The missing pieces in Galleon’s puzzle
Think of the Galleon Management insider trading case as a puzzle with several pieces left to be snapped into place by federal authorities.
Prosecutors and securities regulators appear to have already put together the big pieces with last month’s arrests of former Galleon co-founder Raj Rajaratnam and two executives from a former Bear Stearns hedge fund.
Another round of criminal charges may show just how far the outer boundaries of the Galleon puzzle extend. Federal authorities are trying to determine whether other hedge fund managers traded on the same kind of top-secret corporate information that prosecutors say Rajaratnam and former Bear fund managers Mark Kurland and Danielle Chiesi trafficked in. All three are contesting the charges.
The new charges may come fairly soon, say a number of defense lawyers close to the investigation.
At least five people not named as one of the initial six defendants in the biggest insider trading case in two decades have retained lawyers in the wake of the arrests, these lawyers say.
A lawyer with the Securities and Exchange Commission Wednesday seemed to confirm that development when she told Judge Jed Rakoff that there was a “real possibility” of regulators adding additional defendants to a related civil lawsuit.
So far, federal authorities have portrayed a complex multi-year scheme, contending that Rajaratnam, Kurland and Chiesi traded on corporate secrets about upcoming deals or earnings news. The information, prosecutors say, was passed onto the hedge fund managers by executives at tech heavyweights like Advanced Micro Devices, IBM, and Akamai — some of whom have also been charged.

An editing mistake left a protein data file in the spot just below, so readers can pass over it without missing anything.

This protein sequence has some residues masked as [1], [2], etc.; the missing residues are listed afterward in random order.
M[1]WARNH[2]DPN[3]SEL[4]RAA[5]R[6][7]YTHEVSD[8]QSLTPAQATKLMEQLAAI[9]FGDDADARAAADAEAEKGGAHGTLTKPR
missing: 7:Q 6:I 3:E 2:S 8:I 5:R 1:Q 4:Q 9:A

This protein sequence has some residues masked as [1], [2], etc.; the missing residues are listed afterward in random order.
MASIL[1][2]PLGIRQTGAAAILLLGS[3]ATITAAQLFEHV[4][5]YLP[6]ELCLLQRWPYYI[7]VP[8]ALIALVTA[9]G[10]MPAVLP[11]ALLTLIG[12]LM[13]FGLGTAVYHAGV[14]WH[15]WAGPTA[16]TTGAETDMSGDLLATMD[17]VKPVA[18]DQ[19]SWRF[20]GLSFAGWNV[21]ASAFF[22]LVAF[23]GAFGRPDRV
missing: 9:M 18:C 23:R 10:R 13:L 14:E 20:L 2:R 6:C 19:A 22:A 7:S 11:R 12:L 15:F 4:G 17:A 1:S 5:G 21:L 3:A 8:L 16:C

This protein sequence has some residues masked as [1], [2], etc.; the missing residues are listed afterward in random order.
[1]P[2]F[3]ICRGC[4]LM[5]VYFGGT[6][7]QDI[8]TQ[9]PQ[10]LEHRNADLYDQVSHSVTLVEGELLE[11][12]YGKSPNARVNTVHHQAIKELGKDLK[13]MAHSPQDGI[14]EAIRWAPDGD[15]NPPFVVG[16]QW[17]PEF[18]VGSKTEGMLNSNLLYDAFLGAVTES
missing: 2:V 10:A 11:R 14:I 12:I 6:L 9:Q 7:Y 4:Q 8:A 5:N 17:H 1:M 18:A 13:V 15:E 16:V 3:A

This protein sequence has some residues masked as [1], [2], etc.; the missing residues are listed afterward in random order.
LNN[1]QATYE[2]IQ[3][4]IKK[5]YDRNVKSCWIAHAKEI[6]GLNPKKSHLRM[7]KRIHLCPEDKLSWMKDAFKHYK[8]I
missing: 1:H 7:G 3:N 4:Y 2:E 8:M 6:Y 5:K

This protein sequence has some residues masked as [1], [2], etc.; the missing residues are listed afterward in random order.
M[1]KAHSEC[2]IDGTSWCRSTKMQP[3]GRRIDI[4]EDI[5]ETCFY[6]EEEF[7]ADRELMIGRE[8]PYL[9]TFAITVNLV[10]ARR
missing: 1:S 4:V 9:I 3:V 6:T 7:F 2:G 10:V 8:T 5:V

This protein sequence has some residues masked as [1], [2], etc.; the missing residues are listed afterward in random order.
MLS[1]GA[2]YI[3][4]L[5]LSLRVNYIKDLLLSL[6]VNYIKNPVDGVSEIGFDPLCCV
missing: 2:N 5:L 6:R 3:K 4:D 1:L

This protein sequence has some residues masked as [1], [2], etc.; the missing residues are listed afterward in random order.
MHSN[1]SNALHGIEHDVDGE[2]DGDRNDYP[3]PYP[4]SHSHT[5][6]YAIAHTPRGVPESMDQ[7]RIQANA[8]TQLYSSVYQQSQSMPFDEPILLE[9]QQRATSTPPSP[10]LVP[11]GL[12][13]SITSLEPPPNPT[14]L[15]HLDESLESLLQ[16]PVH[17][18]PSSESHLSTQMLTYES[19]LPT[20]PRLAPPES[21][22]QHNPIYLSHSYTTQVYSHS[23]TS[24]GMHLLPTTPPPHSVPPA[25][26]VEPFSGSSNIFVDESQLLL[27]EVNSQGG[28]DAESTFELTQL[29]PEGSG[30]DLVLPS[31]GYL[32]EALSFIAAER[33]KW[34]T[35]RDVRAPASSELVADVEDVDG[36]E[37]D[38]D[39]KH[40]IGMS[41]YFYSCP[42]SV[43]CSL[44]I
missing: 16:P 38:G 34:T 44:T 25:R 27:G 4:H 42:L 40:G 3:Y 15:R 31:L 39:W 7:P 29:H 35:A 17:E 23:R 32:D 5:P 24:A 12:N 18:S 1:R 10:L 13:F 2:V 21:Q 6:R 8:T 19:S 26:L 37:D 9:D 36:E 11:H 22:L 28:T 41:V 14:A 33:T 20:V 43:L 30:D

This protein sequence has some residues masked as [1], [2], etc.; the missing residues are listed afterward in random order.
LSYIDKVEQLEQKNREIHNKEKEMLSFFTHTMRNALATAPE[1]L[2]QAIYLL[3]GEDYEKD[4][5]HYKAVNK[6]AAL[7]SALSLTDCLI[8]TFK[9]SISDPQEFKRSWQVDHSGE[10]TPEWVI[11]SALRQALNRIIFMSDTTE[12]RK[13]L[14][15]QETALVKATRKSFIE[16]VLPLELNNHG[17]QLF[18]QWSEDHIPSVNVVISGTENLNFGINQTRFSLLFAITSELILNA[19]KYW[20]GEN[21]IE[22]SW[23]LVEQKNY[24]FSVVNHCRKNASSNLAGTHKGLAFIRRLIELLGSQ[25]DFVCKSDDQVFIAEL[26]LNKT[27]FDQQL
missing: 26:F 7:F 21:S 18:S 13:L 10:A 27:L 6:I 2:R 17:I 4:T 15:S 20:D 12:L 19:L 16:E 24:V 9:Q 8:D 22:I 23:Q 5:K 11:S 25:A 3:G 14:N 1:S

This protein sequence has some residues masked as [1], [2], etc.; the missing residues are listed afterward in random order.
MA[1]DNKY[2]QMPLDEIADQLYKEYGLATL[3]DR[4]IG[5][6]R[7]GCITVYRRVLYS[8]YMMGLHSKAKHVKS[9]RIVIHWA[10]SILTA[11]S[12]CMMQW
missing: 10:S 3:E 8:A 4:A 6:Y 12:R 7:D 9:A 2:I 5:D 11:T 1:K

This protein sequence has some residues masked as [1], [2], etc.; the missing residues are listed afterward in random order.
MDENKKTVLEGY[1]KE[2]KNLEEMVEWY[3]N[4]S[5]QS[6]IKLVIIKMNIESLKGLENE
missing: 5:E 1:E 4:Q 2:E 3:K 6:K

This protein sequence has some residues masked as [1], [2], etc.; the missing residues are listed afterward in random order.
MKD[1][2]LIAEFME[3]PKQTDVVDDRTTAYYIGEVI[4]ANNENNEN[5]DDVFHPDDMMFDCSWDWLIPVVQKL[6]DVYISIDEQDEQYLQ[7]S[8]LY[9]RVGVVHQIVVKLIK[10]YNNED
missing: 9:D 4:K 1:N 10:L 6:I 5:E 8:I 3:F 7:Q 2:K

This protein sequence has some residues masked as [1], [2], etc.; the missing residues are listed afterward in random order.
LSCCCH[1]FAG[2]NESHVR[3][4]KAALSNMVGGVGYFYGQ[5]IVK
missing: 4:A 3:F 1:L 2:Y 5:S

For law enforcement, the Galleon case is an important puzzle to complete. But that’s not just because authorities brought charges against a high-profile hedge fund titan like Rajaratnam.
Rather, in Galleon, prosecutors and securities regulators think they have finally penetrated the thick cloak of secrecy that surrounds the hedge fund world and found a vast web of illicit information horse-trading.
But charging executives from just two hedge funds — even one as big as Galleon once was — doesn’t prove that such practices are in any way endemic to the industry.
That’s why federal authorities are working hard to see if the Galleon net can be spread far enough to catch others in the hedge fund world.
Three other hedge funds may have attracted attention: Spherix Capital, Quadrum Capital and Trivium Capital.
All three funds ceased operation in the past year and none was ever as big or as well-known as Galleon. The funds are drawing scrutiny largely because each had either direct or indirect ties to Roomy Khan, Ali Far and Choo Beng Lee — the three widely believed to be cooperating with the investigation, according to lawyers and others close to the investigation.
In a related development, prosecutors in a court filing Wednesday confirmed that there is “more than one cooperating witness against the defendant” in addition to Khan.